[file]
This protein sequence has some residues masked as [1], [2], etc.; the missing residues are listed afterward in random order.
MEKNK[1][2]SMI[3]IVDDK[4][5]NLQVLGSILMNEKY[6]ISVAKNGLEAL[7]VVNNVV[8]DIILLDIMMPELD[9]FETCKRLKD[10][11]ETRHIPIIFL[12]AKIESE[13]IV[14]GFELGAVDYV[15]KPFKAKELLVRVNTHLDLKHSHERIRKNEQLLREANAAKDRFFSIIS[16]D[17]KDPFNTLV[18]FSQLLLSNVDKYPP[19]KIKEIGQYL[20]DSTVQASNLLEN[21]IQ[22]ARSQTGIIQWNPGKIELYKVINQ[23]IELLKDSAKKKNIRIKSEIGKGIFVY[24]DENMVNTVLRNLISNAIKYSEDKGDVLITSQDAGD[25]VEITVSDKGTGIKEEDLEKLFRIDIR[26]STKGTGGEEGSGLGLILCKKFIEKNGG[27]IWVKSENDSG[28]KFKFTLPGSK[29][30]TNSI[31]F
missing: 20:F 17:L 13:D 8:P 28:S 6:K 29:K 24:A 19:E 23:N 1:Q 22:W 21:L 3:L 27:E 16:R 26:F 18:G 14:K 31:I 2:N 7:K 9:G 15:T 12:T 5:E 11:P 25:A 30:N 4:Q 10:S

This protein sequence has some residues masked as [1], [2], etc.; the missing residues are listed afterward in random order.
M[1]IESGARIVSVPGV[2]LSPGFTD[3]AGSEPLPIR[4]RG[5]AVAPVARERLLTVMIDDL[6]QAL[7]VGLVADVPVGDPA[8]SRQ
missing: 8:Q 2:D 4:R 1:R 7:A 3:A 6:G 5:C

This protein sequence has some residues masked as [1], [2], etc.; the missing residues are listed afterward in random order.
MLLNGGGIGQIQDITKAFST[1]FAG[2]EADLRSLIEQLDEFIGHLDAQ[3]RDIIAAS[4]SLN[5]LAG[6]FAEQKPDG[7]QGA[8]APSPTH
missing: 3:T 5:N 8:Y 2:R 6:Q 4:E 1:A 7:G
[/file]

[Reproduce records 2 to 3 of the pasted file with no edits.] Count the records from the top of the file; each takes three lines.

This protein sequence has some residues masked as [1], [2], etc.; the missing residues are listed afterward in random order.
M[1]IESGARIVSVPGV[2]LSPGFTD[3]AGSEPLPIR[4]RG[5]AVAPVARERLLTVMIDDL[6]QAL[7]VGLVADVPVGDPA[8]SRQ
missing: 8:Q 2:D 4:R 1:R 7:A 3:A 6:G 5:C

This protein sequence has some residues masked as [1], [2], etc.; the missing residues are listed afterward in random order.
MLLNGGGIGQIQDITKAFST[1]FAG[2]EADLRSLIEQLDEFIGHLDAQ[3]RDIIAAS[4]SLN[5]LAG[6]FAEQKPDG[7]QGA[8]APSPTH
missing: 3:T 5:N 8:Y 2:R 6:Q 4:E 1:A 7:G